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Brussels, 6th May 2010

Commissioner Hahn attends ministerial conference on outermost regions in Gran Canaria (Spain)

The European Commissioner for regional policy, Johannes Hahn, will travel to Las Palmas de Gran Canaria on 7 May to attend a ministerial conference on the outermost regions organised by the Spanish Presidency of the European Union. After this meeting, the nine outermost regions and their Member States (France, Portugal, Spain) will sign a memorandum outlining their common positions on the European Union's future strategy for the outermost regions up to 2020.

Johannes Hahn, who is the Commissioner responsible for coordinating issues relating to the outermost regions, said: "I would like to congratulate everyone on the months of hard work invested in bringing about these common proposals of the outermost regions and their governments. They will play a key role in fuelling the Commission's deliberations on the future strategy of the Union in this area. It is too soon to express an opinion on these ideas, but one thing is certain: these regions must be included in the new economic strategy of the European Union for the period to 2020 for their own benefit. Their great geographical and cultural diversity is also an enrichment for the whole of Europe."

2010 is an important year for the outermost regions as discussions on the future Community budget and the design of the new cohesion policy after 2013 have already kicked off. It will also be important to ensure that the outermost regions play a part in the new economic strategy for Europe (Europe 2020), for example, in the priorities set by the European Union for renewable energy sources.

In the period 2007-13, the outermost regions will benefit from Community investment totalling €7.8 billion under the European Regional Development Fund (ERDF), European Social Fund (ESF), European Agricultural Fund for Rural Development (EAFRD), European Fisheries Fund (EFF) and the Programme of Options Specifically Relating to Remoteness and Insularity (POSEI).

The agriculture, fisheries and tourism sectors are the main sources of employment for the four million or so inhabitants of these regions who, in many projects supported by the European Union, have already shown their ability to specialise in such cutting-edge sectors and to run pilot projects useful for the whole of the European Union. On the sidelines of the conference, Commissioner Hahn will visit the Instituto de Astrofísica de Canarias (IAC). In 2009, the largest infrared optical telescope in the world (Gran Telescopio Canarias, GTC) was inaugurated on the summit of the Roque de los Muchachos (EU contribution: €38 million, or 70% of the total cost).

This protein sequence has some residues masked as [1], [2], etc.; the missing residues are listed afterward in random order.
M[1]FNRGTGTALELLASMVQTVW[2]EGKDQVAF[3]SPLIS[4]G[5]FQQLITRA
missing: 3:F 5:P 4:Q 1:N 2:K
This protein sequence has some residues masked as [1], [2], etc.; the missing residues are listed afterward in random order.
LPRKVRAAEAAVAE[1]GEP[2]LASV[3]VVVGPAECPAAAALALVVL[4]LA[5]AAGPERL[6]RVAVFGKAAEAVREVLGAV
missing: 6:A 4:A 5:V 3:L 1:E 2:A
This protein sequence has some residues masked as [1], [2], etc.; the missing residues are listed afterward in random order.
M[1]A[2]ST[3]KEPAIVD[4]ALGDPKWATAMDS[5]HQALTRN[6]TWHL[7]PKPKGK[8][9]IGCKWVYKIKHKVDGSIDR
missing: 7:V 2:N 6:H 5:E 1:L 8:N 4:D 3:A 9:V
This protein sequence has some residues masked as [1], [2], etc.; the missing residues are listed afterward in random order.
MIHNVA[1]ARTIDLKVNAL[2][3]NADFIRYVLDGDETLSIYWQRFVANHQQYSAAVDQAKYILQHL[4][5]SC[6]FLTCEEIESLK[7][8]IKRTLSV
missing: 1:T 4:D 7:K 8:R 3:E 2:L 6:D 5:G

With the support of the cohesion policy, the outermost regions have also distinguished themselves in the fields of renewable energy (the multiple-purpose power station that helps generate electricity in Madeira), agri-foodstuffs (the PRAM agricultural and environmental research centre in Martinique), oceanography (the Department of Oceanography and Fisheries at the University of the Azores), biodiversity (the Guyafor project to better quantify the carbon storage capacity of the Amazon rainforest in French Guiana) and even risk prevention (the volcanological and seismological observatory in Guadeloupe). Cyclotron Réunion Indian Ocean (CYROI) manages a high-level technological platform for life sciences. It conducts research mainly into infectious diseases and obesity, with Community support of almost €14 million, or 60% of the cost of the project.

In three weeks' time, the discussions on the EU's post-2013 strategy for the outermost regions will continue at the First Forum for Outermost Europe on 27 and 28 May in Brussels. This event will provide a platform for exchanging information and experience and will allow the nine outermost regions to raise awareness of their special situation among the European institutions and all the Member States.

Note to publishers

With the entry into force of the Treaty of Lisbon, the European Union now has nine outermost regions: the four French overseas departments (Guadeloupe, French Guiana, Réunion and Martinique), two French overseas collectivities (Saint Barthélemy and Saint Martin), the autonomous regions of Portugal (the Azores and Madeira) and the Spanish Autonomous Community of the Canary Islands.

Since 1999 the European Union has recognised the special situation of the outermost regions (their insularity, remoteness, small size and economic dependence) in relation to the other European regions.

In 2008, the Commission adopted a communication proposing a renewed European strategy for the outermost regions (IP/08/1569).

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